Be aware of the environment in which you work or live, it could be a major cause of interruptions. I worked in an open plan office with eight of the most loving employees in the world. I was distracted by everyone's telephone calls, conversations, and other general office duties. The interruptions in this office were magnified by at least eight times. Most open plan offices are designed to save money and improve communication. While money is being saved in some areas, they may be lost in interruptions.

Make a complete list of the people, situations or things that interrupt you throughout the course of a week. Once you have found out, take immediate action. It is extremely difficult to defeat your enemies if you do not know who or what they are. Unjustified interruption is one of your worst enemies.

At the end of each day, stop and take time to review all the interruptions that you experienced. How did you deal with them?

  1. How many times were you interrupted today?
  2. How much time did you lose?
  3. Did you ask the right questions?
  4. Did you listen effectively to identify what kind of interruption it was?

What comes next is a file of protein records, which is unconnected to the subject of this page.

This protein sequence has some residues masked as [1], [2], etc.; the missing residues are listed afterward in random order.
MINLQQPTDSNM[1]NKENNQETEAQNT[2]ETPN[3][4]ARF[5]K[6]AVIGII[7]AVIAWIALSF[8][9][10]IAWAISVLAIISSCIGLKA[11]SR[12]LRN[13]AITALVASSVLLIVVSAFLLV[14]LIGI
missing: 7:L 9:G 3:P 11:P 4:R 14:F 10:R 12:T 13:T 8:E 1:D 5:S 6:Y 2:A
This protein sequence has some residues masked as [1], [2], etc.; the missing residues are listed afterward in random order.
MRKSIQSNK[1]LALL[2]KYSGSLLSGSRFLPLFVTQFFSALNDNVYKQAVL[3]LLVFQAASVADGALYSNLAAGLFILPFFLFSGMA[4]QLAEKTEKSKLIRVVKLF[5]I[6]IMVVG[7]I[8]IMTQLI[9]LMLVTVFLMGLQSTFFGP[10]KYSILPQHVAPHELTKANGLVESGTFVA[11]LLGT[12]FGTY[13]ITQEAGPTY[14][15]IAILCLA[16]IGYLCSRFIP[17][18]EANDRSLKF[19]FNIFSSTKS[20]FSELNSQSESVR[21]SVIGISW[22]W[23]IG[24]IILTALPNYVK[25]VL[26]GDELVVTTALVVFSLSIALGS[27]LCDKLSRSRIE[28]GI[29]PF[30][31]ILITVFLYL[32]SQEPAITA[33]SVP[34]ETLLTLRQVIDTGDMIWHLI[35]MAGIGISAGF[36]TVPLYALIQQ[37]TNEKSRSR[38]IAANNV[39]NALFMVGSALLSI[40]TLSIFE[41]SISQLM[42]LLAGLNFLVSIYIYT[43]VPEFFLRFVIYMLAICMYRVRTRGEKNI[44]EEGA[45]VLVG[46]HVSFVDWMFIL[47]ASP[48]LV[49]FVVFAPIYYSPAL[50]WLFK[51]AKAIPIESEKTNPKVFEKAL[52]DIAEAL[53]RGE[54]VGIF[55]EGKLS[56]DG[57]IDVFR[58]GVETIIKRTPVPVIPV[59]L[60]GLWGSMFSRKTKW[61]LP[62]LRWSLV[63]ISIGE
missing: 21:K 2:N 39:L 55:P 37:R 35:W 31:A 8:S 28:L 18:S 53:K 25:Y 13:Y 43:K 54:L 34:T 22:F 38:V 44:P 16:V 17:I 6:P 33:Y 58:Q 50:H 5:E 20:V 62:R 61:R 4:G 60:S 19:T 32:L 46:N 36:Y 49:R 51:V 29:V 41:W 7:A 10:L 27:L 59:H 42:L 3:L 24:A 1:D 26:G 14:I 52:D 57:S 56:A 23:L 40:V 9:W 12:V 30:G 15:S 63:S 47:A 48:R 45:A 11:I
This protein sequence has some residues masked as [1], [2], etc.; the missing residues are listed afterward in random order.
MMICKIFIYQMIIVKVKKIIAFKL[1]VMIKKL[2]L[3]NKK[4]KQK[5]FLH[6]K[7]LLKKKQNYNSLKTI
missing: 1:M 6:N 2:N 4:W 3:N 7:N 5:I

5. How did you feel when you were interrupted?
  6. Did you deal with the interruptions effectively?
  7. Did you deal with it immediately?

Errol A Williams


About The Author

Errol A Williams

I am an International Management Trainer with over 36 years’ experience. I have trained thousands of directors, managers, leaders, supervisors, and unemployed people. My passion is to coach one million students to unleash their unlimited potential through personal growth. I was co-founder and Executive Chairman for one of Europe’s largest multi-million pound community complexes, launched by HRH the Prince of Wales in 1988. For over 25 years I have visited, counselled, and ran training courses for UK prisoners. Currently I am a Senior Pastor and Regional Overseer who sits on the National Executive Board for the Church of God of Prophecy UK Trust. I have taught Systematic Theology for over ten years. I am married and have six children and six grandchildren. I am the author of “Pursuing Excellence”, “The Temptation Trap”, “Sowing For A Blessing”, “TIPS For Dealing With Difficult Conversations” and “Building A Dream”. During the 2010 general election I stood as a Parliamentary Candidate. I am a professional photographer, graphics designer, virtual services provider, and web developer. My hobbies include chess, squash, backgammon, and domino. (My Profile)